Question: Generate column names on the fly R
0
gravatar for Jack
3 months ago by
Jack60
Jack60 wrote:

So I have a gziped test file that looks like this:

##ColumnVariables[gene_id]
##ParemeterValue[genome_assembly]=hg19
##ColumnVariables[column_1]
##ColumnVariables[column_2]
AAA    10    48
BBB    3    99

My code for opening the file looks like this:

# Specify the filename
gzip.file <- "testfile.txt.gz"


# Read the data on a dataframe. 
# If we open the file this way, the first row is going to be the filename. 
# So delete it.
gzip.df <- read.table(gzfile(gzip.file), header=F, fill=T, comment.char = '!')
gzip.df <- gzip.df[-1,]

And what I want to do is use regex to extract all the column_* store them in a vector, delete them from the dataframe, and assign them as colnames

My problem is that since I'm an R newbie and at this point I'm stuck at reading the dataframe line-by-line

Here's my code:

col.names <- c()
for (i in 1:nrow(gzip.df)) {
    #paste (gzip.df[i,])
    if (regexpr('\\[(.*)\\]', gzip.df[i,1])) {
        paste("HI")
        col <- regmatches(test.str, regexpr('\\[(.*)\\]', gzip.df[i,1]))
        col.names <- c(col.names, gzip.df[i,1])
    }
}

So basically I want to read it line-by-line and while my regex is True it's a column name and store it. But it never get's in the if-scope why is that happening?

FYI, this is my 3rd R-script, I decided to move from Python

regex R • 250 views
ADD COMMENTlink modified 3 months ago by Charles Plessy2.1k • written 3 months ago by Jack60
1

Use Unix command-line tools to parse the file into a headered text file, where the first row consists of column headers. Then reading in this modified file into R is trivial with read.table() or fread(). Use R for its strengths, which do not include text parsing.

ADD REPLYlink written 3 months ago by Alex Reynolds20k
1

I agree..... mainly because for loops are not handled well by R (they are very slow) ....preparing the files in the command line before R is a much simpler solution

Also, are the column names identical for all files? If so then just store the header as a string in R and add the string as the first file of every file you read in.

ADD REPLYlink modified 3 months ago • written 3 months ago by kennethcondon2007810
1

Yeah, not to be all chatty and stuff, but using R like this is like when my dad can't find a crescent wrench and so duct-tapes two flathead screwdrivers together. I guess it works.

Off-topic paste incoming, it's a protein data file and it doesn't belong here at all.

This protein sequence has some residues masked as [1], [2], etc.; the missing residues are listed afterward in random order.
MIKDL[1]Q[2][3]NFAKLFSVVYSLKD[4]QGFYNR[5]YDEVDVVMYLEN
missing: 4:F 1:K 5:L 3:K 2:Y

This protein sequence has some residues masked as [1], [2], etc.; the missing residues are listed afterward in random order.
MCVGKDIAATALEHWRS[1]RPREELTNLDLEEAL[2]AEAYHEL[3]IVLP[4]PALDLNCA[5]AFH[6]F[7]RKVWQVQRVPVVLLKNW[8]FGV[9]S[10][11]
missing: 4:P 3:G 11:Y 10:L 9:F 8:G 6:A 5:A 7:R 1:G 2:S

ADD REPLYlink written 3 months ago by Alex Reynolds20k
0
gravatar for Chris Miller
3 months ago by
Chris Miller18k
Washington University in St. Louis, MO
Chris Miller18k wrote:

You'll probably want to look into the scan() function, and use the nlines parameter. https://stat.ethz.ch/R-manual/R-devel/library/base/html/scan.html

Off the top of my head, I might do something like:

1) read in the first 100 lines of the file with scan, keep only those that match my comment character

2) massage them as necessary to extract the column names

3) re-read the whole file, using read.table with the comment.char param to skip the header

4) assign the column names to the df

ADD COMMENTlink written 3 months ago by Chris Miller18k

The problem with your solution is when the columns are more... This has to be automated...

ADD REPLYlink written 3 months ago by Jack60
0
gravatar for Charles Plessy
3 months ago by
Charles Plessy2.1k
Japan
Charles Plessy2.1k wrote:

The format of your file looks like the Order Switchable Column Table (OSCT) format, but this format requires that "the first line after the comments/meta-data (see below) is a header line, which indicate column names of the table". If the OSCT format was intended by the people who provided you the data, perhaps you can ask them to correct the file. Then, having column names in R will be trivial.

Parsing the metadata to obtain column names could be done, but are you sure that the order of the ColumnVariables metadata will always be the same as the order of the columns ? If not, I recommend to manually check the tables and insert a header line.

If you still want to parse the metadata, maybe you can start with something like the following:

read.oscheader <- function (file) {
    n <- 1
    oscheader <- '#'
    while (substr(oscheader[n] ,1 ,1) == '#') {
        n <- n + 1
        oscheader <- readLines(file, n=n)
    }
    return(oscheader)
}

Once you have a nice parser I welcome a pull request on GitHub at charles-plessy/oscR, a draft package from which I pasted the function above :)

ADD COMMENTlink modified 3 months ago • written 3 months ago by Charles Plessy2.1k

I'm sure that the file will always be correct. Thank you for your code!

ADD REPLYlink written 3 months ago by Jack60
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